Video | Agriculture | Confidence | Economy | Energy | Employment | Finance | Media | Property | RBNZ | Science | SOEs | Tax | Technology | Telecoms | Tourism | Transport | Search

 


Christmas shopping tips from Consumer NZ

Christmas shopping tips from Consumer NZ

The Christmas countdown clock is ticking loudly. But never fear - Consumer NZ can help guide you through the chaos and take the silly out of the season. We offer some tips below.

Gift vouchers can seem a great solution to the stress of trying to pick out the perfect gift. But even this fool-proof option has caveats. Though you exchange vouchers for goods, they're not the same as cash. If you lose a voucher, it's too bad. The exception is if it's made out to a specific person and marked "not transferable", which means the trader might have a record of it.

Also, keep a track of the expiry date, because once it's passed the trader has no obligation to honour the voucher. And if the business goes bust or changes hands, the voucher might be worth no more than a piece of paper.

Gift cards are pretty much the same but in a credit card form. They may cost extra in fees to use, for example to check your balance. They also tend to have an expiry date but it might not be shown on the card, so check this when you buy it. Also, the store might be able to cancel the card.

Returns and exchanges - if you're braving the non-voucher route but are still worried about the "rightness" of your gift, you can always give the gift of the easy return. To do so you'll need to arrange this beforehand with the retailer. Generally you'll need a proof of purchase, such as a receipt, and the item should be unused and packaging sealed. Remember, there's a time limit on returns - so make sure your recipient is aware of this.

The gift of safety - We've found that a third of children's products we've tested over the past five years have had serious faults that cause safety problems. As well, some electronic goods - especially ones bought over the internet - might be hazardous if they don't comply with NZ safety standards.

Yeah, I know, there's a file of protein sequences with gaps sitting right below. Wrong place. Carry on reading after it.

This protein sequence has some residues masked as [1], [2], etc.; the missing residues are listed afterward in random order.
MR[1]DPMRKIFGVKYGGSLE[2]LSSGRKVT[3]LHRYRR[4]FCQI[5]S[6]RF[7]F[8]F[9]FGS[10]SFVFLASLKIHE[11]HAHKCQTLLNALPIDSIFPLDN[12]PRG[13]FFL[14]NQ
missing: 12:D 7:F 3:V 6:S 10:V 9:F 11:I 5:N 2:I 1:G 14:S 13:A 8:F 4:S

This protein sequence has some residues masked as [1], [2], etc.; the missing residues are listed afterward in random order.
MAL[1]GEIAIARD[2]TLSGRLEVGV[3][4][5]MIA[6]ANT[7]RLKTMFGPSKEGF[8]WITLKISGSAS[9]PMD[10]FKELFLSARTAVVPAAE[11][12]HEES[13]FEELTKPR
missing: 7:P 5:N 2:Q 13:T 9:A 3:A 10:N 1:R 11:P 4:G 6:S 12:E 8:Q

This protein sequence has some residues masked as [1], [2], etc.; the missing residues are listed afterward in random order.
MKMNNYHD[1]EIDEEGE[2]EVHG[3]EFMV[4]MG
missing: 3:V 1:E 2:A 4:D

Check kids' stuff is covered by safety standards - look for Australia/NZ (AS/NZS), British (BS), American (ASTMor CFR) and European (EN) standards. And be careful when buying second-hand - even those covered by a standard might be out-of-date or damaged. Make sure you have proper instructions for setting up nursery products so you can do it correctly and safely.

Check the voltage of electronics - they must be 230 volts and 50 Hertz to be safe. Legal electronics should have a Supplier Declaration of Conformity to back them up.

Boxing day sales are the gift after Christmas, but keep your head and shop savvy. Check prices at more than one store to make sure items are really a bargain. You can easily do that online or look through your newspaper. Make sure you really want the things you buy, because you can't return them just because you changed your mind. And most of all - just because something's on sale doesn't mean the trader can get out of the Consumer Guarantees Act - they still have to put things right if the item is broken or defective. The only exception to this is if they stated clearly that this is the reason the item was on sale.